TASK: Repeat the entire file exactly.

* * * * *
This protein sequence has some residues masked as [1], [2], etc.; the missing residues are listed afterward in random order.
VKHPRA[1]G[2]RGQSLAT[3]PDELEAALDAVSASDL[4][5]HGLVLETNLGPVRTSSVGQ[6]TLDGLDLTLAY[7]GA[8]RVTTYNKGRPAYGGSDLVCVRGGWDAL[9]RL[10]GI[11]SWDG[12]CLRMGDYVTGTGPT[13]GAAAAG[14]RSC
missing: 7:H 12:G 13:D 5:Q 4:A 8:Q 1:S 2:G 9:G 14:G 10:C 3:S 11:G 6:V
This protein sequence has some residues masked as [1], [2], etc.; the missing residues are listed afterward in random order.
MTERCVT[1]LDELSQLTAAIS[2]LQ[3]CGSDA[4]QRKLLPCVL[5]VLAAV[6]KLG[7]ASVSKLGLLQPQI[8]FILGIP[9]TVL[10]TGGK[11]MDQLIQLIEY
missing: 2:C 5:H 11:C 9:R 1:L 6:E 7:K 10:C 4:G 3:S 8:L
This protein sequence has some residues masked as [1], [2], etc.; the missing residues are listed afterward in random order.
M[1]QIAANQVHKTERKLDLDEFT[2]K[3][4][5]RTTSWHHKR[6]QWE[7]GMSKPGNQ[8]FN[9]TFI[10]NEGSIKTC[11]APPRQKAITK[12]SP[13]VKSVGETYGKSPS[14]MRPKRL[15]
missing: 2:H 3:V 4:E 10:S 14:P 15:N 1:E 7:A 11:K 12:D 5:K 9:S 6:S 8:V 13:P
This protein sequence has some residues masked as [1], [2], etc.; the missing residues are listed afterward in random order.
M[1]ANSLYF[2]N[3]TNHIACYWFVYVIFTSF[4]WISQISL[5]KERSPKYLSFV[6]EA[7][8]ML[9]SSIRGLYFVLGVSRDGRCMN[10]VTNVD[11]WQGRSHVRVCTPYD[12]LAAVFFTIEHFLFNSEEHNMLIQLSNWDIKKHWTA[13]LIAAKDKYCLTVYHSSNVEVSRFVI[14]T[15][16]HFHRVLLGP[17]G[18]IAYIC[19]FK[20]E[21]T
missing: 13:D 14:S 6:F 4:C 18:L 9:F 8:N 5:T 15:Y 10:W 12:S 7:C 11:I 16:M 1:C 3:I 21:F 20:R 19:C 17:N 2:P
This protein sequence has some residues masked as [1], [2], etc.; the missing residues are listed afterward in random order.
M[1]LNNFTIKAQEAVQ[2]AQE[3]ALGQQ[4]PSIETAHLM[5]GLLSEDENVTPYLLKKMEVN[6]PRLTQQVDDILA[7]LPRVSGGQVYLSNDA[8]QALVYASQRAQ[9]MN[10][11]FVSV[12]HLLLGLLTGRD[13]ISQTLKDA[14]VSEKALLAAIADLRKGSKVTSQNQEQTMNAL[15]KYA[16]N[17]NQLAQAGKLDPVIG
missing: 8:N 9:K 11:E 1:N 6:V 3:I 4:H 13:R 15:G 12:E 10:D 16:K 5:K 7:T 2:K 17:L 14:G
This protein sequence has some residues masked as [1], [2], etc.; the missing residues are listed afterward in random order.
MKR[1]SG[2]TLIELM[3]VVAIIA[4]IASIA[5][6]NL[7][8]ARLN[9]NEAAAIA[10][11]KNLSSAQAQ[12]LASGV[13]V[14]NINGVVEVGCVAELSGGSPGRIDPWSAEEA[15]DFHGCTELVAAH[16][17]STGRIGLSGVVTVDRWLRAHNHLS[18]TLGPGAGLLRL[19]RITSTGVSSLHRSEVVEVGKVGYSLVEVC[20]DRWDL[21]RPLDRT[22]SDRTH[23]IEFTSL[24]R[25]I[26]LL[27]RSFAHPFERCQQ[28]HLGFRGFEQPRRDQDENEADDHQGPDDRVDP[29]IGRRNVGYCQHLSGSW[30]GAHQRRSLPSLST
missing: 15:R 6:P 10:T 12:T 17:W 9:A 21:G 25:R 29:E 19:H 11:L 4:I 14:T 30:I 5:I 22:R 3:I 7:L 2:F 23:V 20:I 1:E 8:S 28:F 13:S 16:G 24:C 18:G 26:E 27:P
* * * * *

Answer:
This protein sequence has some residues masked as [1], [2], etc.; the missing residues are listed afterward in random order.
VKHPRA[1]G[2]RGQSLAT[3]PDELEAALDAVSASDL[4][5]HGLVLETNLGPVRTSSVGQ[6]TLDGLDLTLAY[7]GA[8]RVTTYNKGRPAYGGSDLVCVRGGWDAL[9]RL[10]GI[11]SWDG[12]CLRMGDYVTGTGPT[13]GAAAAG[14]RSC
missing: 7:H 12:G 13:D 5:Q 4:A 8:Q 1:S 2:G 9:G 14:G 10:C 3:S 11:G 6:V
This protein sequence has some residues masked as [1], [2], etc.; the missing residues are listed afterward in random order.
MTERCVT[1]LDELSQLTAAIS[2]LQ[3]CGSDA[4]QRKLLPCVL[5]VLAAV[6]KLG[7]ASVSKLGLLQPQI[8]FILGIP[9]TVL[10]TGGK[11]MDQLIQLIEY
missing: 2:C 5:H 11:C 9:R 1:L 6:E 7:K 10:C 4:G 3:S 8:L
This protein sequence has some residues masked as [1], [2], etc.; the missing residues are listed afterward in random order.
M[1]QIAANQVHKTERKLDLDEFT[2]K[3][4][5]RTTSWHHKR[6]QWE[7]GMSKPGNQ[8]FN[9]TFI[10]NEGSIKTC[11]APPRQKAITK[12]SP[13]VKSVGETYGKSPS[14]MRPKRL[15]
missing: 2:H 3:V 4:E 10:S 14:P 15:N 1:E 7:A 11:K 12:D 5:K 9:S 6:S 8:V 13:P
This protein sequence has some residues masked as [1], [2], etc.; the missing residues are listed afterward in random order.
M[1]ANSLYF[2]N[3]TNHIACYWFVYVIFTSF[4]WISQISL[5]KERSPKYLSFV[6]EA[7][8]ML[9]SSIRGLYFVLGVSRDGRCMN[10]VTNVD[11]WQGRSHVRVCTPYD[12]LAAVFFTIEHFLFNSEEHNMLIQLSNWDIKKHWTA[13]LIAAKDKYCLTVYHSSNVEVSRFVI[14]T[15][16]HFHRVLLGP[17]G[18]IAYIC[19]FK[20]E[21]T
missing: 13:D 14:S 6:F 4:C 18:L 9:F 8:N 5:T 15:Y 10:W 12:S 7:C 11:I 16:M 1:C 3:I 21:F 20:R 19:C 17:N 2:P
This protein sequence has some residues masked as [1], [2], etc.; the missing residues are listed afterward in random order.
M[1]LNNFTIKAQEAVQ[2]AQE[3]ALGQQ[4]PSIETAHLM[5]GLLSEDENVTPYLLKKMEVN[6]PRLTQQVDDILA[7]LPRVSGGQVYLSNDA[8]QALVYASQRAQ[9]MN[10][11]FVSV[12]HLLLGLLTGRD[13]ISQTLKDA[14]VSEKALLAAIADLRKGSKVTSQNQEQTMNAL[15]KYA[16]N[17]NQLAQAGKLDPVIG
missing: 8:N 9:K 11:E 1:N 6:V 3:I 4:H 13:R 15:G 12:E 10:D 16:K 5:K 7:T 2:K 17:L 14:G
This protein sequence has some residues masked as [1], [2], etc.; the missing residues are listed afterward in random order.
MKR[1]SG[2]TLIELM[3]VVAIIA[4]IASIA[5][6]NL[7][8]ARLN[9]NEAAAIA[10][11]KNLSSAQAQ[12]LASGV[13]V[14]NINGVVEVGCVAELSGGSPGRIDPWSAEEA[15]DFHGCTELVAAH[16][17]STGRIGLSGVVTVDRWLRAHNHLS[18]TLGPGAGLLRL[19]RITSTGVSSLHRSEVVEVGKVGYSLVEVC[20]DRWDL[21]RPLDRT[22]SDRTH[23]IEFTSL[24]R[25]I[26]LL[27]RSFAHPFERCQQ[28]HLGFRGFEQPRRDQDENEADDHQGPDDRVDP[29]IGRRNVGYCQHLSGSW[30]GAHQRRSLPSLST
missing: 15:R 6:P 10:T 12:T 17:W 9:A 21:G 25:R 29:E 19:H 11:L 4:I 14:T 30:I 5:I 22:R 3:I 7:L 2:F 23:V 20:I 1:E 8:S 28:F 13:S 16:G 24:C 18:G 26:E 27:P